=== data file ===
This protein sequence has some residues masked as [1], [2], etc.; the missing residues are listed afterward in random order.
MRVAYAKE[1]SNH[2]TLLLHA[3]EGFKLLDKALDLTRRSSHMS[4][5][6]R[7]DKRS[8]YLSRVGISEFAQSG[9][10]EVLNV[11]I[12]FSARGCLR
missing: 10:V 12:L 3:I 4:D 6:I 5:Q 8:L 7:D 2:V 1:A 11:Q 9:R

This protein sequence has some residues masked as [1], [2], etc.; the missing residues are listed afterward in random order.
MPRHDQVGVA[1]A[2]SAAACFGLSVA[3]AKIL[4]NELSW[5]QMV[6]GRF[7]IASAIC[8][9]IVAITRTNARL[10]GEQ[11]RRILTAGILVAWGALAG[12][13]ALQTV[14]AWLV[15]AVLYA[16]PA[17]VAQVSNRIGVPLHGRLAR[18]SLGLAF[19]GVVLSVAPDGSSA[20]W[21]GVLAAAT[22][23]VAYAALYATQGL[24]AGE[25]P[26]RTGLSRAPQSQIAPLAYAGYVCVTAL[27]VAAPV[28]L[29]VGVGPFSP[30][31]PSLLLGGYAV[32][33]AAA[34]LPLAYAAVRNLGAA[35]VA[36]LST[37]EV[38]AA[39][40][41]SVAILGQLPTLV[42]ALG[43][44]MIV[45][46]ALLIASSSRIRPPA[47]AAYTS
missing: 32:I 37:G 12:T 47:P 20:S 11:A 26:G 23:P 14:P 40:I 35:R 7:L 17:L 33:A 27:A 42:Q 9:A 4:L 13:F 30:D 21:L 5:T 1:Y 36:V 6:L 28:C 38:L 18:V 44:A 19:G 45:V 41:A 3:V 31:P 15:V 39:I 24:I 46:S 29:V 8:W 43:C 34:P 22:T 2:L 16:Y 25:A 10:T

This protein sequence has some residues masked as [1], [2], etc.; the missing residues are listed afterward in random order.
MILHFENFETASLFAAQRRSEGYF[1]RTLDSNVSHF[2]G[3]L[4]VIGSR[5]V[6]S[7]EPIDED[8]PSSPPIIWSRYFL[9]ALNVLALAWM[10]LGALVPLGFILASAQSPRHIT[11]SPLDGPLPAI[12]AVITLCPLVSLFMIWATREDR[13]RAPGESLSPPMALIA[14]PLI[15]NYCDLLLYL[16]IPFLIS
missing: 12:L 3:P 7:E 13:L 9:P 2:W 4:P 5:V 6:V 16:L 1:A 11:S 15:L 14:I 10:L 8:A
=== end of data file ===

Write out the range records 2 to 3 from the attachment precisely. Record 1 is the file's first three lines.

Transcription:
This protein sequence has some residues masked as [1], [2], etc.; the missing residues are listed afterward in random order.
MPRHDQVGVA[1]A[2]SAAACFGLSVA[3]AKIL[4]NELSW[5]QMV[6]GRF[7]IASAIC[8][9]IVAITRTNARL[10]GEQ[11]RRILTAGILVAWGALAG[12][13]ALQTV[14]AWLV[15]AVLYA[16]PA[17]VAQVSNRIGVPLHGRLAR[18]SLGLAF[19]GVVLSVAPDGSSA[20]W[21]GVLAAAT[22][23]VAYAALYATQGL[24]AGE[25]P[26]RTGLSRAPQSQIAPLAYAGYVCVTAL[27]VAAPV[28]L[29]VGVGPFSP[30][31]PSLLLGGYAV[32][33]AAA[34]LPLAYAAVRNLGAA[35]VA[36]LST[37]EV[38]AA[39][40][41]SVAILGQLPTLV[42]ALG[43][44]MIV[45][46]ALLIASSSRIRPPA[47]AAYTS
missing: 32:I 37:G 12:T 47:P 20:S 11:A 26:G 23:P 14:P 40:I 35:R 7:L 17:L 33:A 27:A 42:Q 9:A 4:L 13:F 30:D 21:L 5:T 1:Y 36:V 6:L 28:C 38:L 18:V 44:A 19:G 45:V 41:A 3:V 31:P 15:V 39:I 24:I 46:S 29:V 8:W 43:C 34:P 22:T 2:L 16:Y 25:A 10:T

This protein sequence has some residues masked as [1], [2], etc.; the missing residues are listed afterward in random order.
MILHFENFETASLFAAQRRSEGYF[1]RTLDSNVSHF[2]G[3]L[4]VIGSR[5]V[6]S[7]EPIDED[8]PSSPPIIWSRYFL[9]ALNVLALAWM[10]LGALVPLGFILASAQSPRHIT[11]SPLDGPLPAI[12]AVITLCPLVSLFMIWATREDR[13]RAPGESLSPPMALIA[14]PLI[15]NYCDLLLYL[16]IPFLIS
missing: 12:L 3:P 7:E 13:L 9:P 2:W 4:P 5:V 6:V 16:L 1:A 11:S 15:L 14:I 10:L 8:A